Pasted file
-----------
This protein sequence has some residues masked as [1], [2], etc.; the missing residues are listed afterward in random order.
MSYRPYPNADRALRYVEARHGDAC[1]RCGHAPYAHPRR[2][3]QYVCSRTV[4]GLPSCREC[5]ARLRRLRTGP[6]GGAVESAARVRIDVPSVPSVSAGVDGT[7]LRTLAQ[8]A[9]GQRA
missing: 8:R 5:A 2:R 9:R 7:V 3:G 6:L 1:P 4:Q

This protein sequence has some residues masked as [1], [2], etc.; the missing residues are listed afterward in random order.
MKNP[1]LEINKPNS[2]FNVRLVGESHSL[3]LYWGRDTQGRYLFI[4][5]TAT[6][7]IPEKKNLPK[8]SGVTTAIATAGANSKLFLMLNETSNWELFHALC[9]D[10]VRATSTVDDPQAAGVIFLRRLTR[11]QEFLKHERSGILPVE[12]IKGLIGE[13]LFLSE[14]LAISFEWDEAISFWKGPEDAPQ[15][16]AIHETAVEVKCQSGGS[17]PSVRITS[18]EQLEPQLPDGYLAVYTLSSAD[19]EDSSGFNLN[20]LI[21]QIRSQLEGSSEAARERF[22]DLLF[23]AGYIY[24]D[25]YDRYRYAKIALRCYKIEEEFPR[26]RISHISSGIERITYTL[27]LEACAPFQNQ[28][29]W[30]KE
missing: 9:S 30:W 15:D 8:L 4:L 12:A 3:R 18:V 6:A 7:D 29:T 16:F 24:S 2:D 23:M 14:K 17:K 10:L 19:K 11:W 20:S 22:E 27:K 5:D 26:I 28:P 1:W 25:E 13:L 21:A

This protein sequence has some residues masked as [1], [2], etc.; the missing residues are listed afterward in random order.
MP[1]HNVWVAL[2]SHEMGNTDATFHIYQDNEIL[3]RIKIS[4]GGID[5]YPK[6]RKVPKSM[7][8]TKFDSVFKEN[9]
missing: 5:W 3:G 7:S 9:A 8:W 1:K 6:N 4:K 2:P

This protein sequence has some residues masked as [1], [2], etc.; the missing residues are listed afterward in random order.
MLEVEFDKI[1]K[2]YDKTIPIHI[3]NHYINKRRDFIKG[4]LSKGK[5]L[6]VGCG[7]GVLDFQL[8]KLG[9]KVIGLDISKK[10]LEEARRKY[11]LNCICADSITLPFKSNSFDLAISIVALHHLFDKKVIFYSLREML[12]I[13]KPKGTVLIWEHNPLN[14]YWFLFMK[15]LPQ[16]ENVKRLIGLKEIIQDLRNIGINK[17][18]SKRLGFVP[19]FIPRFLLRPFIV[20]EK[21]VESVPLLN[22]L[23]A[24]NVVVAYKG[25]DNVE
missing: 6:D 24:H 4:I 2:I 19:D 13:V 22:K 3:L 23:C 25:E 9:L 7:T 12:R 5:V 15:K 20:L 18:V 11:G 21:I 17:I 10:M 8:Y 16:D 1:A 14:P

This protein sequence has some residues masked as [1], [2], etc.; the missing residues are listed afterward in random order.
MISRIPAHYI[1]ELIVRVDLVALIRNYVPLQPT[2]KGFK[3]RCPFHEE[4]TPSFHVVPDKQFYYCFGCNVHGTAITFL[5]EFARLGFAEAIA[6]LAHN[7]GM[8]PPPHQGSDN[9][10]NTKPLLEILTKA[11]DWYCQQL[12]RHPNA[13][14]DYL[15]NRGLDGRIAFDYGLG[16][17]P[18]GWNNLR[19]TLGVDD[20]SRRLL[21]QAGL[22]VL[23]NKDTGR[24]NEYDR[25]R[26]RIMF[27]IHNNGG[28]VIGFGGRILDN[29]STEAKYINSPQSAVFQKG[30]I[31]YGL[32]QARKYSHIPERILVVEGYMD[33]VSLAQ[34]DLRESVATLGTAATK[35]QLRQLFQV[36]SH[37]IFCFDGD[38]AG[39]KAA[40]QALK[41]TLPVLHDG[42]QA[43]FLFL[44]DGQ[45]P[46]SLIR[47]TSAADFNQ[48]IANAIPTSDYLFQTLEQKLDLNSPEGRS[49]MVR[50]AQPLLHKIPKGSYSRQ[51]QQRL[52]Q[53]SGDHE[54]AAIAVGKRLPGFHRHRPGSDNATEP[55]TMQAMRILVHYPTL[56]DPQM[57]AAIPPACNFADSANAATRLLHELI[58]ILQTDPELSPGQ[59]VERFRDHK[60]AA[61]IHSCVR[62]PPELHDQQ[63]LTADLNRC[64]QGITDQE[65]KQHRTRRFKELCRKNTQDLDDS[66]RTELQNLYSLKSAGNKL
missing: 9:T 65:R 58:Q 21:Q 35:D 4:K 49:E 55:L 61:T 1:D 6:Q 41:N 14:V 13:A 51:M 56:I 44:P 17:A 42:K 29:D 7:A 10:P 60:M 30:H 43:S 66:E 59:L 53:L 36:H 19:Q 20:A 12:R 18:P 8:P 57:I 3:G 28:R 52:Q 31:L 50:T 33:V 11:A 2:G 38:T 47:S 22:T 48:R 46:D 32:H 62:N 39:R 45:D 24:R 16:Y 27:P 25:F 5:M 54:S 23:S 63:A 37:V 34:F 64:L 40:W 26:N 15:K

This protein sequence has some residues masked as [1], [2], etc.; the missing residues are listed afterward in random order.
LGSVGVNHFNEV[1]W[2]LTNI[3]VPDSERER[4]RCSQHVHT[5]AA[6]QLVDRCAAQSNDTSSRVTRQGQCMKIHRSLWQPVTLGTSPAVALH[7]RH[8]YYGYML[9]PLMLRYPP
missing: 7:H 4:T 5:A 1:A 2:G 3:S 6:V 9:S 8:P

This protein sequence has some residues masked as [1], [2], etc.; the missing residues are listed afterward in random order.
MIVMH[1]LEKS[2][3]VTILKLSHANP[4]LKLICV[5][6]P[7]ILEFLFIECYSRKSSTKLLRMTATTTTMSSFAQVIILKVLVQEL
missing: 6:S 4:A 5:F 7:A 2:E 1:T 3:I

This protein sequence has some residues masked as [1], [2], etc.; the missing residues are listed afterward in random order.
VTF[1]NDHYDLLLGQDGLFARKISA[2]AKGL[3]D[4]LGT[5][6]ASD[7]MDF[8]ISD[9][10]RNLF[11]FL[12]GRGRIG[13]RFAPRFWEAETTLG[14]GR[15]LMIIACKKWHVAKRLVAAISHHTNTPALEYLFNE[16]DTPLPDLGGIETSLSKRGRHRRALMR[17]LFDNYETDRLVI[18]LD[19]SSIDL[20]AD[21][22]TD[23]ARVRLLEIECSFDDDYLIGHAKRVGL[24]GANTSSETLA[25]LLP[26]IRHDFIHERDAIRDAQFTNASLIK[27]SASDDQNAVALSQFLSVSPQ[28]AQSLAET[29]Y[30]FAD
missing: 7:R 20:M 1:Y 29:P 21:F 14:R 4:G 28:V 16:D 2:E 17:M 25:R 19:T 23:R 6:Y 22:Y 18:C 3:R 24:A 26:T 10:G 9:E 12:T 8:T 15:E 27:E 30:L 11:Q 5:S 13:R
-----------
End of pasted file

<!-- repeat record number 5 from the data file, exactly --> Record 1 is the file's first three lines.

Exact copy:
This protein sequence has some residues masked as [1], [2], etc.; the missing residues are listed afterward in random order.
MISRIPAHYI[1]ELIVRVDLVALIRNYVPLQPT[2]KGFK[3]RCPFHEE[4]TPSFHVVPDKQFYYCFGCNVHGTAITFL[5]EFARLGFAEAIA[6]LAHN[7]GM[8]PPPHQGSDN[9][10]NTKPLLEILTKA[11]DWYCQQL[12]RHPNA[13][14]DYL[15]NRGLDGRIAFDYGLG[16][17]P[18]GWNNLR[19]TLGVDD[20]SRRLL[21]QAGL[22]VL[23]NKDTGR[24]NEYDR[25]R[26]RIMF[27]IHNNGG[28]VIGFGGRILDN[29]STEAKYINSPQSAVFQKG[30]I[31]YGL[32]QARKYSHIPERILVVEGYMD[33]VSLAQ[34]DLRESVATLGTAATK[35]QLRQLFQV[36]SH[37]IFCFDGD[38]AG[39]KAA[40]QALK[41]TLPVLHDG[42]QA[43]FLFL[44]DGQ[45]P[46]SLIR[47]TSAADFNQ[48]IANAIPTSDYLFQTLEQKLDLNSPEGRS[49]MVR[50]AQPLLHKIPKGSYSRQ[51]QQRL[52]Q[53]SGDHE[54]AAIAVGKRLPGFHRHRPGSDNATEP[55]TMQAMRILVHYPTL[56]DPQM[57]AAIPPACNFADSANAATRLLHELI[58]ILQTDPELSPGQ[59]VERFRDHK[60]AA[61]IHSCVR[62]PPELHDQQ[63]LTADLNRC[64]QGITDQE[65]KQHRTRRFKELCRKNTQDLDDS[66]RTELQNLYSLKSAGNKL
missing: 9:T 65:R 58:Q 21:Q 35:D 4:K 49:E 55:L 61:T 1:D 6:Q 41:N 14:V 13:A 51:M 56:I 44:P 17:A 42:K 29:D 7:A 10:P 60:M 30:H 43:S 66:E 59:L 53:L 36:H 19:Q 20:A 12:R 18:P 8:P 57:I 3:G 28:R 52:Q 31:L 50:T 33:V 11:A 2:G 38:T 47:S 22:T 48:R 46:D 32:H 62:N 39:R 45:D 24:R 16:Y 27:P 25:F 5:M 54:S 23:S 63:A 37:V 34:F 64:L 40:W 26:N 15:K